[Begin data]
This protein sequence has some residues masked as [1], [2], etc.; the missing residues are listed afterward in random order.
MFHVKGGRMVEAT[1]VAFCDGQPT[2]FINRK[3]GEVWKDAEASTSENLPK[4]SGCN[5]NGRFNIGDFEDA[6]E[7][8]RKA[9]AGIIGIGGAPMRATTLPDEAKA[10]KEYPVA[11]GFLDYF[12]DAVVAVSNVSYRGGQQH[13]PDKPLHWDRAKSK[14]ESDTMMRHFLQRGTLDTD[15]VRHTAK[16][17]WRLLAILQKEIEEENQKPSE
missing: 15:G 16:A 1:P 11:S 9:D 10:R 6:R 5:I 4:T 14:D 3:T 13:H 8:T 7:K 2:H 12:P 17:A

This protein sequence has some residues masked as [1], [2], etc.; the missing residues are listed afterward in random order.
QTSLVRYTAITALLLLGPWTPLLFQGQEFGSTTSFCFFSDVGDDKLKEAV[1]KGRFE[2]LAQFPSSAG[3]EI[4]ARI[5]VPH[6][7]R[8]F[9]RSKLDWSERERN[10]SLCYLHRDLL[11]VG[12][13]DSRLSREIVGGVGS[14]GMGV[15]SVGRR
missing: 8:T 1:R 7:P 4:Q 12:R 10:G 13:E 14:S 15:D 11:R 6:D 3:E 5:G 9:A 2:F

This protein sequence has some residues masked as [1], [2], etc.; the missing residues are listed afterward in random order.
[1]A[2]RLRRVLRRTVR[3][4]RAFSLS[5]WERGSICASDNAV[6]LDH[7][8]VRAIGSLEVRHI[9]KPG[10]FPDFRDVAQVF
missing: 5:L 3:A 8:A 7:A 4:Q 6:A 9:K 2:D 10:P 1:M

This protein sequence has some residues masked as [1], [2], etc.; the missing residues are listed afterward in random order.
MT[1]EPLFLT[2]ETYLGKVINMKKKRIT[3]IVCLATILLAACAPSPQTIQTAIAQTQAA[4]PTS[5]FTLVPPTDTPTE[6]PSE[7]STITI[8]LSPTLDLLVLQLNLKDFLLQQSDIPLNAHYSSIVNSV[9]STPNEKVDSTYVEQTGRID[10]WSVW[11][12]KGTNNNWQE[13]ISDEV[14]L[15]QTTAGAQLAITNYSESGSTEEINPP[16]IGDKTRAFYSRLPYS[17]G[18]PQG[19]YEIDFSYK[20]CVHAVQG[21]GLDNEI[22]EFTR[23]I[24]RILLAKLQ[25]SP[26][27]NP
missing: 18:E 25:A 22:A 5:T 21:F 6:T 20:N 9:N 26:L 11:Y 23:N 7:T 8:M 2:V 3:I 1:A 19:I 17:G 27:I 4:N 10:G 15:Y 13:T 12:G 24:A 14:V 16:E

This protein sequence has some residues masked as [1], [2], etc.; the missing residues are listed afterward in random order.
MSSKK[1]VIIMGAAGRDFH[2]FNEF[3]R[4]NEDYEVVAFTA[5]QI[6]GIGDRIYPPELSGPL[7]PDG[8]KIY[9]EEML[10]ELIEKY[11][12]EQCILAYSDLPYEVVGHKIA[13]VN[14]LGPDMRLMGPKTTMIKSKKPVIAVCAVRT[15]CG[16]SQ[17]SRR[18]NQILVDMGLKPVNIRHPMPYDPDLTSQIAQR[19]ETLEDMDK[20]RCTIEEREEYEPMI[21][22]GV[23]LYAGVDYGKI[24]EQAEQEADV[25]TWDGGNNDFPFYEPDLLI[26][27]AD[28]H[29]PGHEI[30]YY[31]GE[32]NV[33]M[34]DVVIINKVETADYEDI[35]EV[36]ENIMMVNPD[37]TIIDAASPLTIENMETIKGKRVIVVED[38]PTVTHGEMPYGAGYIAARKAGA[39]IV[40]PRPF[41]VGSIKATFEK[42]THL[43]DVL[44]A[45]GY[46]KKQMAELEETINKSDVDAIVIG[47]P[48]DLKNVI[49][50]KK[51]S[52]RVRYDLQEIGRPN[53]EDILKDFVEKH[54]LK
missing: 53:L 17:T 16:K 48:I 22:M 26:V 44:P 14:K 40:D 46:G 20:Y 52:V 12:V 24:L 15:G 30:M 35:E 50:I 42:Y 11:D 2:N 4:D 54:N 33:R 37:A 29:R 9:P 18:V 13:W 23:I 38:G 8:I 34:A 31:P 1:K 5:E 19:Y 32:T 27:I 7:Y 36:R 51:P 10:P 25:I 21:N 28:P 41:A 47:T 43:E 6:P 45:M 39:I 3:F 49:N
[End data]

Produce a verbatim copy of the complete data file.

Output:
This protein sequence has some residues masked as [1], [2], etc.; the missing residues are listed afterward in random order.
MFHVKGGRMVEAT[1]VAFCDGQPT[2]FINRK[3]GEVWKDAEASTSENLPK[4]SGCN[5]NGRFNIGDFEDA[6]E[7][8]RKA[9]AGIIGIGGAPMRATTLPDEAKA[10]KEYPVA[11]GFLDYF[12]DAVVAVSNVSYRGGQQH[13]PDKPLHWDRAKSK[14]ESDTMMRHFLQRGTLDTD[15]VRHTAK[16][17]WRLLAILQKEIEEENQKPSE
missing: 15:G 16:A 1:P 11:S 9:D 10:R 6:R 5:I 4:T 14:D 3:T 13:H 8:T 7:K 2:H 12:P 17:A

This protein sequence has some residues masked as [1], [2], etc.; the missing residues are listed afterward in random order.
QTSLVRYTAITALLLLGPWTPLLFQGQEFGSTTSFCFFSDVGDDKLKEAV[1]KGRFE[2]LAQFPSSAG[3]EI[4]ARI[5]VPH[6][7]R[8]F[9]RSKLDWSERERN[10]SLCYLHRDLL[11]VG[12][13]DSRLSREIVGGVGS[14]GMGV[15]SVGRR
missing: 8:T 1:R 7:P 4:Q 12:R 10:G 13:E 14:S 15:D 11:R 6:D 3:E 5:G 9:A 2:F

This protein sequence has some residues masked as [1], [2], etc.; the missing residues are listed afterward in random order.
[1]A[2]RLRRVLRRTVR[3][4]RAFSLS[5]WERGSICASDNAV[6]LDH[7][8]VRAIGSLEVRHI[9]KPG[10]FPDFRDVAQVF
missing: 5:L 3:A 8:A 7:A 4:Q 6:A 9:K 2:D 10:P 1:M

This protein sequence has some residues masked as [1], [2], etc.; the missing residues are listed afterward in random order.
MT[1]EPLFLT[2]ETYLGKVINMKKKRIT[3]IVCLATILLAACAPSPQTIQTAIAQTQAA[4]PTS[5]FTLVPPTDTPTE[6]PSE[7]STITI[8]LSPTLDLLVLQLNLKDFLLQQSDIPLNAHYSSIVNSV[9]STPNEKVDSTYVEQTGRID[10]WSVW[11][12]KGTNNNWQE[13]ISDEV[14]L[15]QTTAGAQLAITNYSESGSTEEINPP[16]IGDKTRAFYSRLPYS[17]G[18]PQG[19]YEIDFSYK[20]CVHAVQG[21]GLDNEI[22]EFTR[23]I[24]RILLAKLQ[25]SP[26][27]NP
missing: 18:E 25:A 22:A 5:T 21:F 6:T 20:N 9:N 26:L 11:Y 23:N 7:T 8:M 2:V 3:I 1:A 19:I 17:G 27:I 4:N 10:G 15:Y 13:T 12:G 24:A 14:V 16:E

This protein sequence has some residues masked as [1], [2], etc.; the missing residues are listed afterward in random order.
MSSKK[1]VIIMGAAGRDFH[2]FNEF[3]R[4]NEDYEVVAFTA[5]QI[6]GIGDRIYPPELSGPL[7]PDG[8]KIY[9]EEML[10]ELIEKY[11][12]EQCILAYSDLPYEVVGHKIA[13]VN[14]LGPDMRLMGPKTTMIKSKKPVIAVCAVRT[15]CG[16]SQ[17]SRR[18]NQILVDMGLKPVNIRHPMPYDPDLTSQIAQR[19]ETLEDMDK[20]RCTIEEREEYEPMI[21][22]GV[23]LYAGVDYGKI[24]EQAEQEADV[25]TWDGGNNDFPFYEPDLLI[26][27]AD[28]H[29]PGHEI[30]YY[31]GE[32]NV[33]M[34]DVVIINKVETADYEDI[35]EV[36]ENIMMVNPD[37]TIIDAASPLTIENMETIKGKRVIVVED[38]PTVTHGEMPYGAGYIAARKAGA[39]IV[40]PRPF[41]VGSIKATFEK[42]THL[43]DVL[44]A[45]GY[46]KKQMAELEETINKSDVDAIVIG[47]P[48]DLKNVI[49][50]KK[51]S[52]RVRYDLQEIGRPN[53]EDILKDFVEKH[54]LK
missing: 53:L 17:T 16:K 48:I 22:M 26:V 44:P 14:K 40:D 46:G 20:Y 52:V 12:V 24:L 15:G 30:M 35:E 50:I 42:Y 11:D 2:N 4:D 54:N 33:R 37:A 29:R 9:P 18:V 13:W 23:I 38:G 8:I 34:A 31:P 1:K 5:E 19:Y 32:T 27:I 7:Y 36:R 51:P 10:P 25:I 21:N 28:P 41:A 47:T 43:E 6:P 45:M 39:I 3:F 49:N